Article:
Several women formerly held in internment camps in the Xinjiang Uyghur Autonomous Region (XUAR) have called on Beijing to allow international monitors to probe reports of rights abuses in the region after Chinese state media accused them of fabricating stories of systematic rape in detention.
Last week, a report by the BBC included interviews with four women who claimed they were “systematically raped, sexually abused, and tortured” while held in the XUAR’s vast network of internment camps, where authorities are believed to have held up to 1.8 million Uyghurs and other Muslim minorities since early 2017.
China’s Foreign Ministry and state media quickly dismissed the report as lies, repeating claims that there are no internment camps in the XUAR and attacking the credibility of the women who spoke to the BBC.
One of the women cited in the report, Tursunay Ziawudun, said she spent nine months detained at a camp before she was able to flee the country and relocate to the U.S. She told the BBC that women were removed from their cells “every night” and raped by masked Chinese men, and that she was tortured and later gang-raped on three occasions.
“Their crimes and their oppression have woken us up,” she told RFA’s Uyghur Service. “If investigators are able to go back and see what’s happening there, I will go with them.”
The report also cited Gulzira Auelkhan, an ethnic Kazakh who said that during her 18 months in a camp she was forced to handcuff detainees to their beds, remove their clothes, wait outside the room while various Chinese men entered, and then help the detainees shower after they left.
Sayragul Sauytbay, an ethnic Kazakh teacher forced to work in the camps, described to the BBC watching a woman be gang-raped in front of around 100 detainees, while an Uzbek teacher named Qelbinur Sidik detailed torture that included being penetrated and sodomized with electric batons, as well as receiving “vaccines” that left detainees sterilized.
Sidik told RFA that if China’s claims that there are no camps in the XUAR and that ethnic minorities in the region enjoy happy and prosperous lives thanks to Communist Party rule, “they should let people go and see the truth.”
“They should open the borders. We should be able to go and come without worry,” she said. “If this is true, the simplest thing would be to let us see our relatives. It’s been four years.”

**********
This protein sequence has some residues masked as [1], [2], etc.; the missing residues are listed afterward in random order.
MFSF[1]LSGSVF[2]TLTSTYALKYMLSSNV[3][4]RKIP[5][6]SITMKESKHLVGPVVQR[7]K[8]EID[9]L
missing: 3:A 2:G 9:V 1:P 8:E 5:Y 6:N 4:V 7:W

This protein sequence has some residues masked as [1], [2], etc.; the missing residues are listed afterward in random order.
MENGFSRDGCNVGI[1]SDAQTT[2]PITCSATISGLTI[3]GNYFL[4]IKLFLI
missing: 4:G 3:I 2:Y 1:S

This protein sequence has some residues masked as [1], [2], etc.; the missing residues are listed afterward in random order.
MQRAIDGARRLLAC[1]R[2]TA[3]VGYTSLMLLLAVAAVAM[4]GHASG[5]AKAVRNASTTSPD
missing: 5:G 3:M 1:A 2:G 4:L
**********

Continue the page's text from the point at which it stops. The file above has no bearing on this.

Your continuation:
Beginning in October 2018, Beijing acknowledged the existence of the camps, but described them as voluntary “vocational centers,” despite reporting by RFA which has found that detainees are mostly held against their will in poor conditions, where they are forced to endure inhumane treatment and political indoctrination.
While former detainees have reported isolated incidents of rape and sexual abuse in the XUAR’s camps, the BBC’s investigation provides some of the most damning evidence that such practices occur on a systematic and widespread basis.
The BBC report was followed on Tuesday by a report from Bitter Winter, a website launched by the Italian research center CESNUR that focuses on religion in China, which cited several ethnic Kazakhs who now live in foreign countries as saying that sexual abuse of men in the camps is also “a regular rather than an occasional occurrence, particularly with respect to the younger boys.”
And experts believe that while Chinese President Xi Jinping and other high-ranking members of the central government may not have ordered such abuses, it is extremely unlikely that they are not aware of them.
In response to the report, members of the Inter-Parliamentary Alliance on China (IPAC)—a group of more than 200 lawmakers from across the globe—called for a United Nations-led or international legal investigation into the allegations and other abuses in the region. The U.S. State Department said it was “deeply disturbed” by the report and also called for a probe, reiterating a Jan. 20 designation by Washington that China’s policies in the XUAR amount to genocide and crimes against humanity.
Qelbinur Sidik prepares a lesson in her office in Urumqi, in an undated photo. Qelbinur Sidik
China attacks report’s credibility
During a Feb. 3 regular press briefing in Beijing, Chinese Foreign Ministry spokesperson Wang Wenbin went on the defensive, dismissing the BBC report as having “no factual basis at all.”
“Some of the interviewees in previous reports turned out to be actors spreading false information,” he added, providing no evidence of his claims.